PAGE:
0

I have a medium sized table (~4M rows) of "functionCalls" which consists of 2 columns, input and function (both ids for another table):

  Column  |  Type   | Collation | Nullable | Default 
----------+---------+-----------+----------+---------
 input    | integer |           | not null | 
 function | integer |           | not null | 
Indexes:
    "functionCall_pkey" PRIMARY KEY, btree (input, function) CLUSTER
    "functionCallSearch" btree (function, input)
Foreign-key constraints:
    "fkey1" FOREIGN KEY (function) REFERENCES function(id) ON UPDATE CASCADE ON DELETE CASCADE
    "fkey2" FOREIGN KEY (input) REFERENCES input(id)

I want to find all rows that match a certain function, which is why I added the functionCallSearch index. Here is my query:

SELECT c.input FROM "functionCall" c
INNER JOIN "function" ON (function.id = c.function)
WHERE function.text LIKE 'getmyinode'
ORDER BY c.input DESC
LIMIT 25 OFFSET 0;

This takes forever (currently ~ 20s) because pg refuses to use the index, and decides to do a Index Only Scan Backward on the primary key instead:

 Limit  (cost=0.71..2178.97 rows=25 width=4) (actual time=12903.294..19142.568 rows=8 loops=1)
   Output: c.input
   Buffers: shared hit=59914 read=26193 written=54
   ->  Nested Loop  (cost=0.71..135662.48 rows=1557 width=4) (actual time=12903.292..19142.561 rows=8 loops=1)
         Output: c.input
         Inner Unique: true
         Join Filter: (c.function = function.id)
         Rows Removed by Join Filter: 3649900
         Buffers: shared hit=59914 read=26193 written=54
         ->  Index Only Scan Backward using "functionCall_pkey" on public."functionCall" c  (cost=0.43..80906.80 rows=3650225 width=8) (actual time=0.040..17083.489 rows=3649908 loops=1)
               Output: c.input, c.function
               Heap Fetches: 3649909
               Buffers: shared hit=59911 read=26193 written=54
         ->  Materialize  (cost=0.28..2.30 rows=1 width=4) (actual time=0.000..0.000 rows=1 loops=3649908)
               Output: function.id
               Buffers: shared hit=3
               ->  Index Scan using function_text on public.function  (cost=0.28..2.30 rows=1 width=4) (actual time=0.023..0.026 rows=1 loops=1)
                     Output: function.id
                     Index Cond: ((function.text)::text = 'getmyinode'::text)
                     Buffers: shared hit=3
 Planning Time: 0.392 ms
 Execution Time: 19143.967 ms

When I remove the LIMIT this query is blazingly fast:

 Sort  (cost=5247.53..5251.42 rows=1557 width=4) (actual time=3.762..3.763 rows=8 loops=1)
   Output: c.input
   Sort Key: c.input DESC
   Sort Method: quicksort  Memory: 25kB
   Buffers: shared hit=6 read=4
   ->  Nested Loop  (cost=0.71..5164.97 rows=1557 width=4) (actual time=0.099..3.739 rows=8 loops=1)
         Output: c.input
         Buffers: shared hit=6 read=4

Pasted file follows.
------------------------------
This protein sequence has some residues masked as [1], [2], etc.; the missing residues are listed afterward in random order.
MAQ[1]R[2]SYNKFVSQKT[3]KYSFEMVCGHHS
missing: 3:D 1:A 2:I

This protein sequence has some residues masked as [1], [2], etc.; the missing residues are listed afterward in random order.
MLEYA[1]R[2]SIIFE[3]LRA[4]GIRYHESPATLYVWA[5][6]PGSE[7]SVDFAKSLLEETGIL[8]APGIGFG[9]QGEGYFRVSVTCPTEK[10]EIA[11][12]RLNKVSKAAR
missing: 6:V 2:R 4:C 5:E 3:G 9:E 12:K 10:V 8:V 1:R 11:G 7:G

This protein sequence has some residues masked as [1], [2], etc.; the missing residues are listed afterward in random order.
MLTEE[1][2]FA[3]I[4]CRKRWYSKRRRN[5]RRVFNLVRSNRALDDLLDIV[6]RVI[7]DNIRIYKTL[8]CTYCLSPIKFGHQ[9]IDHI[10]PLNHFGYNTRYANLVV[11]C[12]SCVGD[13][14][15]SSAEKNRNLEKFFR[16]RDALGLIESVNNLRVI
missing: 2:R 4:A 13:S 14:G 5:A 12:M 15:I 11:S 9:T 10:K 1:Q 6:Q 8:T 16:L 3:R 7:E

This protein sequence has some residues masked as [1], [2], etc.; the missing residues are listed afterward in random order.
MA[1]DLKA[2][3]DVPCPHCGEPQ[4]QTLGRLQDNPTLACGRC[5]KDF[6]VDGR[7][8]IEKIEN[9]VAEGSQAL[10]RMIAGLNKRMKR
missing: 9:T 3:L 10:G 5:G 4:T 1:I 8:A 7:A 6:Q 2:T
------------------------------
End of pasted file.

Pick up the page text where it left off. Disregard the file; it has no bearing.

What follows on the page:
->  Index Scan using function_text on public.function  (cost=0.28..2.30 rows=1 width=4) (actual time=0.054..0.056 rows=1 loops=1)
               Output: function.id
               Index Cond: ((function.text)::text = 'getmyinode'::text)
               Buffers: shared hit=2 read=1
         ->  Index Only Scan using "functionCallSearch" on public."functionCall" c  (cost=0.43..5103.71 rows=5897 width=8) (actual time=0.039..3.670 rows=8 loops=1)
               Output: c.function, c.input
               Index Cond: (c.function = function.id)
               Heap Fetches: 8
               Buffers: shared hit=4 read=3
 Planning Time: 0.514 ms
 Execution Time: 3.819 ms

Things I've tried so far:

  • After reading Postgres sometimes uses inferior index for WHERE a IN (…) ORDER BY b LIMIT N I have checked n_distinct - but is not that far off, pg_stats says 623 while SELECT COUNT(*) FROM (SELECT DISTINCT function FROM "functionCall") returns 1065.

  • I've increased the table SET STATISTICS to 10k and ran ANALYZE. That cuts the time in half (9s) but still won't use the index I created.

Why is this? And how can I fix this?

0

PostgreSQL estimates that there will be 1557 rows that satisfy the condition, so it thinks that it will be faster if it avoids an explicit sort and rather scans the rows in ORDER BY order and does nested loop joins until it has found enough rows.

Unfortunately, that doesn't work out at all, and PostgreSQL has to scan the whole table that way, since there are only 8 matches total.

The problem seems to be that the estimates are quite off: it thinks that the index scan on public."functionCall" for function will produce 5897 rows, when really there are only 8.

As a first measure, try to calculate new distribution statistics on the table:

ANALYZE public."functionCall";

If that alone does not improve the estimate, increase the granularity:

ALTER TABLE public."functionCall" ALTER function SET STATISTICS 1000;
ANALYZE public."functionCall";

That should improve the estimate. You can try with higher values than 1000 too.

If all fails, tell PostgreSQL explicitly not to use that strategy by using

ORDER BY c.input + 0 DESC
| improve this answer | |
  • FYI - neither the ANALYZE nor the SET STATISTICS (to 10k) helped. The ORDER BY + 0 does "work" – Sjon Dec 9 '19 at 15:41
  • 2
    @Sjon It has to make a generic estimate of the number of rows matching c.function = function.id without yet knowing what the specific value of function.id will be. If different values of "id" have greatly different counts, this will always be a risky thing to estimate. So it is not surprising that ANALYZE and SET STATISTICS did not help much, as the problem is in a cross-table correlation, not the raw statistics. – jjanes Dec 9 '19 at 19:22

Your Answer

By clicking “Post Your Answer”, you agree to our terms of service, privacy policy and cookie policy

Not the answer you're looking for? Browse other questions tagged or ask your own question.